the Canon. It has visible distortion at the wide end, as does the Canon. My
    main complaint about the Sigma is that it vignettes at the wide end at
    widest apertures, but its overall performance is quite acceptable.
    The better comparison is with the Nikon 18-200 VR. The comparison does not
    favor Nikon. The Nikon vignettes less at the wide end wide open, less than
    the Sigma though clearly visible, but the Nikon actually has worse linear
    distortion. Apart from the VR and the price there is nothing to optically
    distinguish the very expensive Nikon 18-200, as there was nothing to
    distinguish the Nikon 28-200 from its lesser pedigreed competitors. There is
    no way to make a lens with that kind of zoom range that will not have
    technical compromises.
    The 18-200s are very reasonable performers, in that range competitive with
    the 18-55 ilk regardless of vendor. The Nikon 18-70 kit lens is the only kit
    lens I have seen that is a cut above the others in the 18-55 zoom range.
    If you are going somewhere and only want to lug one camera and one lens the
    18-200s are reasonable choices, none optically superior to the other
    overall, and VR/OS worth the added price. The distortion and vignetting
    issues are easily corrected in Photoshop if they are even noticed in actual
    photographs.
    If you are shooting for National Geographic then none of the lenses
    mentioned above will ever enter your plane of consciousness. Most of us do
    not shoot for National Geographic, however and have absolute financial
    limits that govern lens purchases and prefer/need to carry one lens instead
    of four.

    In any event most photographers are far more aesthetically challenged than
    these lenses are technically challenged.
     
    flambe, Dec 28, 2007
    #8
  9. jazu

    TH O Guest

    The 18-55 kit lens is usually considered a very poor performer.
    Concluding that the 18-55 is sharper is not a good sign for the Sigma.
     
    TH O, Dec 28, 2007
    #9
  10. jazu

    Colin_D Guest

    The 18-55 has a less than good reputation, but that is due mainly to its
    feel and appearance. It is a very light lens with focusing by rotating
    the front element, and the overall impression is one of cheapness -
    which is valid, since it only costs about $70 more or less.

    But, its performance belies that impression. It's not an 'L' lens, but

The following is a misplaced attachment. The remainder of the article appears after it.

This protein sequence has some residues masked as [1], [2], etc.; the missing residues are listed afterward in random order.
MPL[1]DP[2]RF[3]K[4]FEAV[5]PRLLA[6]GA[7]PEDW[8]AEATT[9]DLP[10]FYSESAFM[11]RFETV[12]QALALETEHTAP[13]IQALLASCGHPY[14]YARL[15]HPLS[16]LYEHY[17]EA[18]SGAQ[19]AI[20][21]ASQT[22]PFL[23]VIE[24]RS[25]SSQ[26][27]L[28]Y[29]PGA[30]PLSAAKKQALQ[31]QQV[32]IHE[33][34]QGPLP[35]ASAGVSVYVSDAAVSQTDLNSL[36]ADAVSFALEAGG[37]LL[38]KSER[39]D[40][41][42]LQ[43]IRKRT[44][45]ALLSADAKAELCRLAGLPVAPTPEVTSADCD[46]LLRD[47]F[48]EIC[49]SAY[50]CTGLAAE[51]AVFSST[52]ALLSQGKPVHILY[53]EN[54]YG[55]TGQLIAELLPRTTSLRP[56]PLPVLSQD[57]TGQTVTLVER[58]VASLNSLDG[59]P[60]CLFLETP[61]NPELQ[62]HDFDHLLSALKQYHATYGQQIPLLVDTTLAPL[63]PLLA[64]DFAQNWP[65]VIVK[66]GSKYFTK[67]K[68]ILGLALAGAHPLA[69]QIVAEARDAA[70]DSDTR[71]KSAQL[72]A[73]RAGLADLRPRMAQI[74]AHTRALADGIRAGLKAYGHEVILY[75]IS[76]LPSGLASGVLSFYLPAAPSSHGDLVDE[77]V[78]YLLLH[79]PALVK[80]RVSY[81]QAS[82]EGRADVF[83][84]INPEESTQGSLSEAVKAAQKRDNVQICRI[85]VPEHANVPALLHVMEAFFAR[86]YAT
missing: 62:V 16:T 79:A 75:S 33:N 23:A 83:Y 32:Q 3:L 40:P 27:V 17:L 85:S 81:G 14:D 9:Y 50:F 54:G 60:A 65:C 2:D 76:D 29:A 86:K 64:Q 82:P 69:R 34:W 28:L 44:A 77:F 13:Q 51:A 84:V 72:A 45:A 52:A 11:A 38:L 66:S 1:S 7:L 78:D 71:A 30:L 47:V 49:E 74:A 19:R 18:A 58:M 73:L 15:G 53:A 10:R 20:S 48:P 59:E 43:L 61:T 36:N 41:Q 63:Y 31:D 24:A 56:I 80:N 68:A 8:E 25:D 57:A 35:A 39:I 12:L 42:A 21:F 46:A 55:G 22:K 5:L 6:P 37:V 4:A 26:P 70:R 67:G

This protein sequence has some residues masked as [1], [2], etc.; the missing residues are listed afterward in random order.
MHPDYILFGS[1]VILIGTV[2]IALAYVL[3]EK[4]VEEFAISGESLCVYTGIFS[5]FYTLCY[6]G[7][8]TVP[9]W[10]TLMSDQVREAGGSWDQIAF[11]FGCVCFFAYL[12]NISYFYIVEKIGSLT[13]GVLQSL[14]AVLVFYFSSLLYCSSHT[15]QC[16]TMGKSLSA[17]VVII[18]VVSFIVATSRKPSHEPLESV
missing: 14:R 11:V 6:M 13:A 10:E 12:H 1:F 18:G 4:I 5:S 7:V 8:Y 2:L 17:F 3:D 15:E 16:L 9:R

for what it is, its a surprisingly good performer. There is a bloke in
    my camera club who uses a Canon XT and the kit lens. He wins most of
    the A-grade competitions, and has won national honours, including the
    letters APSNZ after his name. Most of his prints are A4 size, (8.27 x
    11.7 inches) and they are plenty sharp.

    Colin D.
     
    Colin_D, Dec 29, 2007
    #10
  11. is just one, or maybe two, samples of a lens from a manufacturer
    with reportedly widely varying qualities between samples.
    Read: for an 11x zoom they aren't too bad versus a more
    conservative 3x zoom. Which puts an unquantified bonus on the larger range.
    Which other lenses have you seen, then?
    .... assuming your relative importance of different ranges versus
    image quality and wide aperture needs is similar to the comparer.

    But "If you are going somewhere and only want to lug one
    camera and one lens" you may just take one of these
    newfangled slim point'n'shoots.

    Or you could take a "normal" lens. Or even a fast 50mm. Or a
    10-22mm. It depends on where you go when and how you shoot.
    Read: They are all bad.
    Read: ... and usually very slow, especially at the long end.
    Read: Prepare for quite an amount of extra work afterwards.

    But are there any steps between NG and lomography?
    A good fixed focal length lens around 20-80mm is not expensive and
    vastly better. It also teaches better photography. Otherwise,
    there are point&shoot cameras that are cheaper than an DSLR +
    a soup-zoom, at similar quality.
    The idea that one should/must be able to do everything from 5mm
    to 2500mm, from a format filling single human hair to grandiose
    shots of Saturn sounds rather strange to this one.

    Why not a single, fixed focal length?
    And there not even a DSLR will save them.

    -Wolfgang
     
    Wolfgang Weisselberg, Jan 3, 2008
    #11